I feel I’ve gone a bit off the beaten path with our Math choice of Wentworth and Strayer-Upton this year. And because it is a bit intimidating going “homeschool rogue” and using historical curriculum, I want to mention another company that I’m keeping in mind.

Bridging the Gap

One company that is bridging the gap between historical curriculum and modern day users is Beauty and Truth Math . They have created Math “guides” that pull from several historical Math curricula, one of which is Strayer-Upton. Their guides add in some fun elements such as games, manipulatives, and printables.

Beauty and Truth covers the three streams of Math: Arithmetic, Geometry, and Algebra. I plan to use their Geometry as an affordable supplement to Strayer-Upton if I feel we need it.

What I Considered, Dismissed, and Why

I have done a lot of research to finally come to a decision of what we will use this upcoming school year. In the hopes that that research can benefit you as well, I’m adding in a section here on what other curricula I had looked into and why I ultimately decided against it.

Ambleside Online (AO – the “curriculum” we are using) has a page of suggestions for Math curriculum that they recommend, you can find it here. Here are the few I considered and why I didn’t choose them. Please note: I have not used any of these, I’m simply stating why I didn’t feel they would work for our family in case this might be helpful in your decision making. These are very popular, which is why I looked into them, so maybe the issues I had with them may not be an issue for you.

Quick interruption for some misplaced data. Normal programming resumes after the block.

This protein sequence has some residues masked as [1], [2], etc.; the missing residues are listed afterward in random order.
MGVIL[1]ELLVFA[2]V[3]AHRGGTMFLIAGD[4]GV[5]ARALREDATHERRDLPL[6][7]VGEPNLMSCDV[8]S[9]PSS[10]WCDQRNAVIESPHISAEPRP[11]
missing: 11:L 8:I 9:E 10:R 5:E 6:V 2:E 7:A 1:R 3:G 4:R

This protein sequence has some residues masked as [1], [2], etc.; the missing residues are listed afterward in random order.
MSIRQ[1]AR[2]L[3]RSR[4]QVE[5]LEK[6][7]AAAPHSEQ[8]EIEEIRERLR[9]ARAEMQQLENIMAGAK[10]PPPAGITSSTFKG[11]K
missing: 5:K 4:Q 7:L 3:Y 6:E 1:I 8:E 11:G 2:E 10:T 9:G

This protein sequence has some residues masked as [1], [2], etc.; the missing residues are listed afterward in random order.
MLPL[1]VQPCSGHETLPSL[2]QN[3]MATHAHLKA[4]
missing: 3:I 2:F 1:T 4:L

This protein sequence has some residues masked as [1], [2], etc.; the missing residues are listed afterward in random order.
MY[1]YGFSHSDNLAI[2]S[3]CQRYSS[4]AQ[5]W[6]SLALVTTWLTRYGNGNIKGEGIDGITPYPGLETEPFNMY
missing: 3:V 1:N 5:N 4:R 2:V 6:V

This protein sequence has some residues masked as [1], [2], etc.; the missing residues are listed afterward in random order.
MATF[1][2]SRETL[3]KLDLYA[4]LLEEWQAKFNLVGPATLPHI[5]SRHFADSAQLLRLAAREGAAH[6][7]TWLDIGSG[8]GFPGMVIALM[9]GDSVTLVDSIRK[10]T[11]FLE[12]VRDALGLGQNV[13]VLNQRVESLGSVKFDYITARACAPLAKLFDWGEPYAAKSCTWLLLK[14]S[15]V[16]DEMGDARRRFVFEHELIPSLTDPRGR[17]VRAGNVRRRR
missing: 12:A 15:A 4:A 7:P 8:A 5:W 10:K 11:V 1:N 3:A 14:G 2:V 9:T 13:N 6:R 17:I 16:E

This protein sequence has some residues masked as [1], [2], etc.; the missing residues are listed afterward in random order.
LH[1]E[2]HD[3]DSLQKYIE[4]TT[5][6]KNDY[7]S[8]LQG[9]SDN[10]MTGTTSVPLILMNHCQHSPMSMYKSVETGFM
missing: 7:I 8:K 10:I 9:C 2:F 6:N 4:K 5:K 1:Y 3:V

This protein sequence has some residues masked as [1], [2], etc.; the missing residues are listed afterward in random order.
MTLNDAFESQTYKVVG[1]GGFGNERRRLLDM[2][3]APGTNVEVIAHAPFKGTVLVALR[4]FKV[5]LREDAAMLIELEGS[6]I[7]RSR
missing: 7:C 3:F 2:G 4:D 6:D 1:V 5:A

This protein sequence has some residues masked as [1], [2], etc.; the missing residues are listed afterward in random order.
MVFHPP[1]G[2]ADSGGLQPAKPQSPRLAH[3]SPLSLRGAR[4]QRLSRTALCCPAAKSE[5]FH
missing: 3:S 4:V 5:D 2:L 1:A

•  Math With Confidence – I have used Kate Snow’s “Math Facts That Stick” series since my oldest was in first grade. I love those books and highly recommend them. So when I heard she had a full Math curriculum I was super excited. The main issue is that she hasn’t finished the level I need for my oldest yet. At the time of writing this only k-2nd is out with 3rd grade coming out later this month. When I realized this I didn’t bother researching it any further, I’d rather have a program I can use for all three kids.
  • The Good and The Beautiful Math – I considered switching to this when it first came out but I generally don’t like jumping into a curriculum that is brand new, especially for something like math. I like to wait and see what others think of it first. Then they revised it and I was seeing that while people really loved the first version they didn’t like the second version so much. All this didn’t instill any confidence in this option for me. I have an upcoming post about why I’m no longer using any TGTB curriculum so be on the lookout for that. 
  • Right Start Math – Honestly, it just seemed really expensive. Possibly even more expensive than Singapore Math. I also looked at the sample lessons for my oldest child’s level and it was a bit overwhelming to me. I know many people love this one so check it out for yourself. But for me I wanted to get away from this type of curriculum and just simplify which led me to consider some older options. 
  • Ray’s Arithmetic – This one seems to be popular with those that like the more historical curriculums and I was interested. However, while researching these historical options I saw that many felt that this one was a bit too antiquated and there were other options that, while historic, were a bit more up to date.

I hope to write a review mid-year about how it’s going with Math once we’ve gotten into a groove. In the meantime, as always, feel free to reach out with any questions. you can do that here by filling out a contact form. Or you can DM me on Instagram. And make sure to sign up to join my newsletter list at the bottom of the page to be notified when a new post comes out!